10. Oreffice, Sonia & Quintana-Domeque, Climent, 2010. "Anthropometry and socioeconomics among couples: Evidence in the United States," Economics & Human Biology, Elsevier, vol. 8(3), pages 373-384, December.
    11. Leora Friedberg, 1998. "Did Unilateral Divorce Raise Divorce Rates? Evidence from Panel Data," NBER Working Papers 6398, National Bureau of Economic Research, Inc.
    12. Sobal, Jeffery & Rauschenbach, Barbara & Frongillo, Edward A., 2003. "Marital status changes and body weight changes: a US longitudinal analysis," Social Science & Medicine, Elsevier, vol. 56(7), pages 1543-1555, April.
    13. Wilson, Sven E., 2012. "Marriage, gender and obesity in later life," Economics & Human Biology, Elsevier, vol. 10(4), pages 431-453.
    14. Justin Wolfers, 2006. "Did Unilateral Divorce Laws Raise Divorce Rates? A Reconciliation and New Results," American Economic Review, American Economic Association, vol. 96(5), pages 1802-1820, December.
    15. Michael Malcolm & Ilker Kaya, 2016. "Selection works both ways: BMI and marital formation among young women," Review of Economics of the Household, Springer, vol. 14(2), pages 293-311, June.
    16. Averett, Susan L. & Sikora, Asia & Argys, Laura M., 2008. "For better or worse: Relationship status and body mass index," Economics & Human Biology, Elsevier, vol. 6(3), pages 330-349, December.
    17. Delia Furtado & Miriam Marcén & Almudena Sevilla, 2013. "Does Culture Affect Divorce? Evidence From European Immigrants in the United States," Demography, Springer;Population Association of America (PAA), vol. 50(3), pages 1013-1038, June.
    18. Kinge, Jonas Minet & Morris, Stephen, 2014. "Variation in the relationship between BMI and survival by socioeconomic status in Great Britain," Economics & Human Biology, Elsevier, vol. 12(C), pages 67-82.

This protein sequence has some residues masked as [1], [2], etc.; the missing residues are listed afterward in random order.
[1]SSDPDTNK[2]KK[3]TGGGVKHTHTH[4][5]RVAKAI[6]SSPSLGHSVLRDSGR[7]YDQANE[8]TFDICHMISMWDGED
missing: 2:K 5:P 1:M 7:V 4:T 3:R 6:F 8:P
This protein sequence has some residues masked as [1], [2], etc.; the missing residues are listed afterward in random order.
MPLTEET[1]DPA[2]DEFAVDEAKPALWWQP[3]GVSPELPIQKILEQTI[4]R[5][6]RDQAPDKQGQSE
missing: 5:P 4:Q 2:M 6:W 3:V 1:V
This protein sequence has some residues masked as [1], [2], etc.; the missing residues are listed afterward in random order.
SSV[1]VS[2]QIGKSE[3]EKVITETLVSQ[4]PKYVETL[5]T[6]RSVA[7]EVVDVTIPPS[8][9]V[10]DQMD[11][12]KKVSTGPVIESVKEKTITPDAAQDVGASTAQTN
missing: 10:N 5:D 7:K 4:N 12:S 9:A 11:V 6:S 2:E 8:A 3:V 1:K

Full references (including those not matched with items on IDEAS)

    More about this item

    Keywords

    Body Mass Index; Health; Divorce; Family economics;

    JEL classification:

    • I1 - Health, Education, and Welfare - - Health
    • J12 - Labor and Demographic Economics - - Demographic Economics - - - Marriage; Marital Dissolution; Family Structure

    NEP fields

    This paper has been announced in the following NEP Reports:

    Statistics

    Access and download statistics

    Corrections

    All material on this site has been provided by the respective publishers and authors. You can help correct errors and omissions. When requesting a correction, please mention this item's handle: RePEc:pra:mprapa:73868. See general information about how to correct material in RePEc.

    For technical questions regarding this item, or to correct its authors, title, abstract, bibliographic or download information, contact: (Joachim Winter). General contact details of provider: http://edirc.repec.org/data/vfmunde.html .

    If you have authored this item and are not yet registered with RePEc, we encourage you to do it here. This allows to link your profile to this item. It also allows you to accept potential citations to this item that we are uncertain about.

    If CitEc recognized a reference but did not link an item in RePEc to it, you can help with this form .

    If you know of missing items citing this one, you can help us creating those links by adding the relevant references in the same way as above, for each refering item. If you are a registered author of this item, you may also want to check the "citations" tab in your RePEc Author Service profile, as there may be some citations waiting for confirmation.

    Please note that corrections may take a couple of weeks to filter through the various RePEc services.

    IDEAS is a RePEc service hosted by the Research Division of the Federal Reserve Bank of St. Louis . RePEc uses bibliographic data supplied by the respective publishers.